Attending high school on California’s Central Coast, Jairo Maldonado-Contreras got good grades, but didn’t plan to attend college. He sent out a few applications because his friends did, and was surprised when he was accepted at Long Beach State University.
Contreras chose to study engineering because he liked math. He also hoped to provide a better life for his mother, Rosa, who supports the family by picking strawberries. “When I got my acceptance, she was happy for me but also brokenhearted that I was moving three hours away,” he said. “We were always accustomed to looking after each other.”
Luckily for Contreras, he arrived at Long Beach State as the College of Engineering was establishing the Beach Engineering Student Success Team (BESST), a support program for incoming freshmen, particularly those from diverse backgrounds and with greatest need. Students attend a summer camp before the semester starts, go to classes and social activities as a group, and receive individual and group tutoring and mentoring.
As Contreras described it, the program gave him the solid foundation he needed to succeed in his major. And it helped him make close friends. BESST has a family feel. Students refer to Director Saba Yohannes-Reda as “Mama Saba,” and Calculus instructor Andrea Johnson is nicknamed “Ms. Dre.”
Five years later, Contreras is graduating with a Bachelor of Science in Mechanical Engineering and a string of impressive internships under his belt. His next step? Applying to PhD programs in mechanical engineering and robotics at Caltech, Massachusetts Institute of Technology, Stanford University, and University of Michigan, with the goal of working as a university professor. You can view some of his projects here.
Contreras credits a friend from BESST for introducing him to the BUILD program, which offers intensive training for undergraduates interested in health-related research. Under BUILD, he began working with Professor Panadda Marayong on rehabilitation projects for amputees.
Two summers ago, Contreras completed a summer internship at Northwestern University. Last summer, he worked on a four-limbed robot while completing an internship at MIT. He’s currently working as an intern at NASA Jet Propulsion Laboratory’s robotics lab. With a strong desire to give back, Contreras still finds time to mentor younger BESST students.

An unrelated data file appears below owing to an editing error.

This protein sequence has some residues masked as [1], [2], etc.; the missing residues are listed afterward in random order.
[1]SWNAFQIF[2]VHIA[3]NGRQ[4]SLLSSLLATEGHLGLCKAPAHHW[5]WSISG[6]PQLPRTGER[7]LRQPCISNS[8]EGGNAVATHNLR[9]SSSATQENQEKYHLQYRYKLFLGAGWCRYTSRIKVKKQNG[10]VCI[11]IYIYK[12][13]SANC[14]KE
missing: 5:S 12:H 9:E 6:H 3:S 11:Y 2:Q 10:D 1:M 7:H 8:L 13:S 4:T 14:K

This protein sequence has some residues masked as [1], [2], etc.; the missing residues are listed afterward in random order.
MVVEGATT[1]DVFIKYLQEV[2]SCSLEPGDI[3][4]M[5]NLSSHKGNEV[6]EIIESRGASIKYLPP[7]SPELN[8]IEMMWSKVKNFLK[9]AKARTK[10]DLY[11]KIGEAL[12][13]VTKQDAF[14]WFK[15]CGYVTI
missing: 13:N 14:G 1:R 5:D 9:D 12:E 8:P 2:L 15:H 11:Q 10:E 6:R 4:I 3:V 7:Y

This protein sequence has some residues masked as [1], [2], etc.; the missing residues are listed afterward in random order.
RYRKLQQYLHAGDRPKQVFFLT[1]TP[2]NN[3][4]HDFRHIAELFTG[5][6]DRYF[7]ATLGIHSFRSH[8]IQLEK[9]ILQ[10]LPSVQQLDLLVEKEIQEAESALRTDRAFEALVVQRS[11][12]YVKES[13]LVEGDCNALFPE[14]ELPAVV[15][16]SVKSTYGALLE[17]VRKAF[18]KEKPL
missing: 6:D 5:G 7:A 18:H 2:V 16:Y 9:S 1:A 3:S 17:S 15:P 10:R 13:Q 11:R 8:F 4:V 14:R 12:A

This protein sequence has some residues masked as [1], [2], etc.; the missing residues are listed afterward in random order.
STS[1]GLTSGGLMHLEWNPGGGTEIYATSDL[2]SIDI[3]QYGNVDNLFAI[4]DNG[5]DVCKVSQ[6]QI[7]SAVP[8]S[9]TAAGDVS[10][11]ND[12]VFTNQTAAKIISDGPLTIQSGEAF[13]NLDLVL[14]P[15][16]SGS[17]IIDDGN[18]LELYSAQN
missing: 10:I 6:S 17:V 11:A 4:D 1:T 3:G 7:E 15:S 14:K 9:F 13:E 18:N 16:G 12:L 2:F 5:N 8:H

“The majority of the BESST students are the first in their families to attend college, and leaving home makes it a challenging college experience,” said Yohannes-Reda. “The BESST program provides a support network before even beginning college during the one-week summer program.”
BESST’s cohort model also supports BESST students academically. Most have maintained GPAs of at least 3.0, qualifying them to receive multiple scholarships.
Donors have been key in generously supporting BESST, which helps encourage more diversity in STEM fields. The program has attracted much-needed financial support from corporations (Southern California Edison), nonprofits (The Ralph M. Parsons Foundation), and individuals .
“We are very gratified the program is helping students from a broad variety of backgrounds advance toward their dream of becoming an engineer,” said Tracy Bradley Maples, College of Engineering Associate Dean for Academic Programs. “Producing graduates who represent our diverse society will help ensure that technology companies produce products and services more representative of society as a whole.”
Contreras credits his mother for inspiring him to work hard and hopes to use that same inspiration to complete his doctorate. “I never saw her in a weak moment because she was always focused on getting me through school. She would wake up at 4 a.m. and come home at 6 p.m. and make me dinner with a smile on her face every day.”
But he also credits BESST. “It gave me the liftoff I needed to succeed academically,” he said.